Listen to the Editorial Conversation for this chapter:
“Teapots made from such clay are able to enhance the color, fragrance, and flavor of tea. Those made by renowned craftsmen weigh very little but cost 10 to 20 pieces of gold. As a result, the price of gold now is rivaled by the price of such clay.”
- An account of Yang Xian Renowned Teapots (阳羡茗壶系, Yang Xian Ming Hu Xi) Published c. 1640 by Zhou Gaoqi (周高起, c. 1596 – 1650, late Ming dynasty).
The major categories of zisha (zini, hongni, zhuni, duanni, and luni) have been accepted categories of ore and clay since at least the mid-Qing dynasty. Each major-category exhibits unique properties, varying in ore color, ore-texture, ore-mineral composition, fired-clay color, fired-clay porosity, fired-clay heat retention, and fired-clay surface texture; the unique properties of each major category yield variations in a teapot’s interaction with each class of tea– such that the interaction between clay and tea is, at least partially, a material property of the fired ware.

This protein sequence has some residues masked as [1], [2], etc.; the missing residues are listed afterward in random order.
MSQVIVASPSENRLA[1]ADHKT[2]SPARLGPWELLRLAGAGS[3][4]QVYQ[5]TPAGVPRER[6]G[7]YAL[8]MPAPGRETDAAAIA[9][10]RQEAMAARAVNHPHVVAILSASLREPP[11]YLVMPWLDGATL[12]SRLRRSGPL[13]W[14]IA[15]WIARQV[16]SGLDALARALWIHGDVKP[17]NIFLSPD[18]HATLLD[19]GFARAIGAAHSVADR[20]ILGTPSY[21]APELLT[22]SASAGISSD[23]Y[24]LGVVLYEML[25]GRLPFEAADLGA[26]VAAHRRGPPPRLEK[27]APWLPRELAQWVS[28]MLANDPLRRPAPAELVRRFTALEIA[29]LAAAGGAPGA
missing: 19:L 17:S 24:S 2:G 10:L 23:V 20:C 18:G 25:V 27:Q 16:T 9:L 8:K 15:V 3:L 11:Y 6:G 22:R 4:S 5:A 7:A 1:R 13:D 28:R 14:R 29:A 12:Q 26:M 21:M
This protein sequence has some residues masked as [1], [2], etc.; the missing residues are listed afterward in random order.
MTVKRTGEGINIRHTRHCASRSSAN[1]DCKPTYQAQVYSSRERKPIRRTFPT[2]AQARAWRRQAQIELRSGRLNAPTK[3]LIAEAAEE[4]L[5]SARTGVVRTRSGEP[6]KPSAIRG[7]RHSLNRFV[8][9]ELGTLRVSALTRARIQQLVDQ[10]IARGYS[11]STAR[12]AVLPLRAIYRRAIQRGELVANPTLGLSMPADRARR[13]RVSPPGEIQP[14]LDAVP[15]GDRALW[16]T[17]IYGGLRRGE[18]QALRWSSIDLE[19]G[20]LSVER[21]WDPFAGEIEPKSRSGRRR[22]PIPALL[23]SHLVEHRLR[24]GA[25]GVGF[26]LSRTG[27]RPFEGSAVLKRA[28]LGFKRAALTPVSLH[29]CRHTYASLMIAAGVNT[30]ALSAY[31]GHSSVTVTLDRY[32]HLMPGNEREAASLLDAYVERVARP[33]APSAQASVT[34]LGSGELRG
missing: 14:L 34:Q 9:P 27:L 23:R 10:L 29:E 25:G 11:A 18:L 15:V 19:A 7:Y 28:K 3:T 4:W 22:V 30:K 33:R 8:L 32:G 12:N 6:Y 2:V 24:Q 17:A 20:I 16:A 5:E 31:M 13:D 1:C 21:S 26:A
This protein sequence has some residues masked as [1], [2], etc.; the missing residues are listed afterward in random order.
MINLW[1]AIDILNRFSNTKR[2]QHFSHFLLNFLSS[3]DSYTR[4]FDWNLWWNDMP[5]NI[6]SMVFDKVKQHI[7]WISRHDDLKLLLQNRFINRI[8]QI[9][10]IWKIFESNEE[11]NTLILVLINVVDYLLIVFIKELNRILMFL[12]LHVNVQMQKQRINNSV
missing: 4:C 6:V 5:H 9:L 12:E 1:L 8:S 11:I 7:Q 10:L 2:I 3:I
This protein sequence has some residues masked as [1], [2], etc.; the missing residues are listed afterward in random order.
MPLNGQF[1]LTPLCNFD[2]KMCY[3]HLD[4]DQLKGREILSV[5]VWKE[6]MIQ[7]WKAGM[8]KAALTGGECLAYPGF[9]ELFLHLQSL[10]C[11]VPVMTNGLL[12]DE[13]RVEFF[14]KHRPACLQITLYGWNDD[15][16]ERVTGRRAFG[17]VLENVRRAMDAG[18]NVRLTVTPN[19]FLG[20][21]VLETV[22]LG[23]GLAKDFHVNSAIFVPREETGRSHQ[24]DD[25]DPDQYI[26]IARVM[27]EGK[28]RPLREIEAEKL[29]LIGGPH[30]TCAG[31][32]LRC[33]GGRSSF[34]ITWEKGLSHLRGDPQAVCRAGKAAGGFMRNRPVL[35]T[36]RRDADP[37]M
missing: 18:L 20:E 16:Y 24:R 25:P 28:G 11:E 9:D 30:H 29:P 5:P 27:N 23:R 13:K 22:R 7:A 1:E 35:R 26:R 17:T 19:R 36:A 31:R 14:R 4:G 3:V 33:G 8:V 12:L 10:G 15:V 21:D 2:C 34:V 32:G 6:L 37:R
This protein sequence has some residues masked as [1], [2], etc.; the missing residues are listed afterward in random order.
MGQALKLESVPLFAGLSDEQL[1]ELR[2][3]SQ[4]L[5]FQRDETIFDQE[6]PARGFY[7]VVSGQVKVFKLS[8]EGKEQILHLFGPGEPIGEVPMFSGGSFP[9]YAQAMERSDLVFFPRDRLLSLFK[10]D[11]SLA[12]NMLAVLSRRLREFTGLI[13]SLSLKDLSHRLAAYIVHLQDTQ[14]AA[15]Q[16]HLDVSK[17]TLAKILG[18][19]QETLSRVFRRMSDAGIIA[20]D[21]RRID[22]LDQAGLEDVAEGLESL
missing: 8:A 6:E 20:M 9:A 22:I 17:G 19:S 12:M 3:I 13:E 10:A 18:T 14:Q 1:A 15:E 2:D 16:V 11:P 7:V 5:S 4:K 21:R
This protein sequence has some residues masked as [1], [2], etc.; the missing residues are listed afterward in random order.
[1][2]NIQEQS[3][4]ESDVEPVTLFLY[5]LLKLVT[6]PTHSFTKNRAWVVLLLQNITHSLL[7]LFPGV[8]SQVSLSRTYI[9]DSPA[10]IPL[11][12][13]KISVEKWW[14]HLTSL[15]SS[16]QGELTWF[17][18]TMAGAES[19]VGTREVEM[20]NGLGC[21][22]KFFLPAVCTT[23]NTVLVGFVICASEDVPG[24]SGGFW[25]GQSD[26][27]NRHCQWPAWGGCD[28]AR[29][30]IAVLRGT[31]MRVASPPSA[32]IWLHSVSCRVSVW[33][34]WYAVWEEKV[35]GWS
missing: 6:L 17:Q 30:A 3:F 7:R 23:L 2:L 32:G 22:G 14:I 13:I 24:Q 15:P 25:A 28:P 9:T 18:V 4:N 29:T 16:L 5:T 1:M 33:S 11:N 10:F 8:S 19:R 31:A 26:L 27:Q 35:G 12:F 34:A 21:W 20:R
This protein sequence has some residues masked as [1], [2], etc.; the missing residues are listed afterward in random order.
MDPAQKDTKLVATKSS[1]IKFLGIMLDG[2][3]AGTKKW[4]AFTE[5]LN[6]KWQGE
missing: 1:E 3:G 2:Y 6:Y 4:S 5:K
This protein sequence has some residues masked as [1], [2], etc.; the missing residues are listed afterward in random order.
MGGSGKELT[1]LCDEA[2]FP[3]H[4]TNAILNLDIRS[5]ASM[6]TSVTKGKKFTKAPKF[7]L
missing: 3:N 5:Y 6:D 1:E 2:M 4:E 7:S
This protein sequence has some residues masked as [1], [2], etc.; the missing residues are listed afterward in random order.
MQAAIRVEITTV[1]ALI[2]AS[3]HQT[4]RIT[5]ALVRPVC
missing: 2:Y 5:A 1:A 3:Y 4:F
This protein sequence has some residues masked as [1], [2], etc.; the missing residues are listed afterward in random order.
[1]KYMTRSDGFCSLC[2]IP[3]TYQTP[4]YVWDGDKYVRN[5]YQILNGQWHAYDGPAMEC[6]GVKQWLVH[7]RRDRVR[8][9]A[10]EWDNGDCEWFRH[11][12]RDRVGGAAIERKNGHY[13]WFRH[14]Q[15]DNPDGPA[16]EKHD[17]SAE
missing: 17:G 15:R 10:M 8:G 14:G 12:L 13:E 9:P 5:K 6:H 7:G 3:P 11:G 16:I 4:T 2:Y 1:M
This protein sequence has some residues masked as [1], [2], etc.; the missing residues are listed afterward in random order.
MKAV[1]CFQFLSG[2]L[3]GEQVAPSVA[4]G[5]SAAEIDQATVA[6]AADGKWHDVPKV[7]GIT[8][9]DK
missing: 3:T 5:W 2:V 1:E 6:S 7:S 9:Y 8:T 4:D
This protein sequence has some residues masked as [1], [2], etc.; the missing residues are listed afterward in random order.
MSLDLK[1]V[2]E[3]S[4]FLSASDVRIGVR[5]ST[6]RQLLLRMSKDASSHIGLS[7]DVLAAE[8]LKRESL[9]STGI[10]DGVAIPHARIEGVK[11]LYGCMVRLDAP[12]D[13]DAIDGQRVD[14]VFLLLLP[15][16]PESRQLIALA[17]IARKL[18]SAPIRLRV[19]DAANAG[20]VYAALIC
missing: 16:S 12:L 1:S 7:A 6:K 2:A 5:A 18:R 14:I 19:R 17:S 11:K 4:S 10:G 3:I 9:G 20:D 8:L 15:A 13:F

To understand the material properties of the fired wares, one must study the natural properties of the ore, the effects of processing ore into clay, the variations in processing technique applied to each major-category of ore, the blending of zisha and non-zisha clay to make usable wares, the effects of firing (including time, temperature, fuel, and kiln design), and the resulting wares’ interaction with a variety of teas. The intentional or unintentional differences in material and processing join with the natural variations of the ore to create a meta-material with distinct material-properties that can be optimally paired with zero, one, or more teas – independent from the non-material properties of the teapot formed from the material.
This page is for paying subscribers onlySubscribe Now
Already have an account? Log in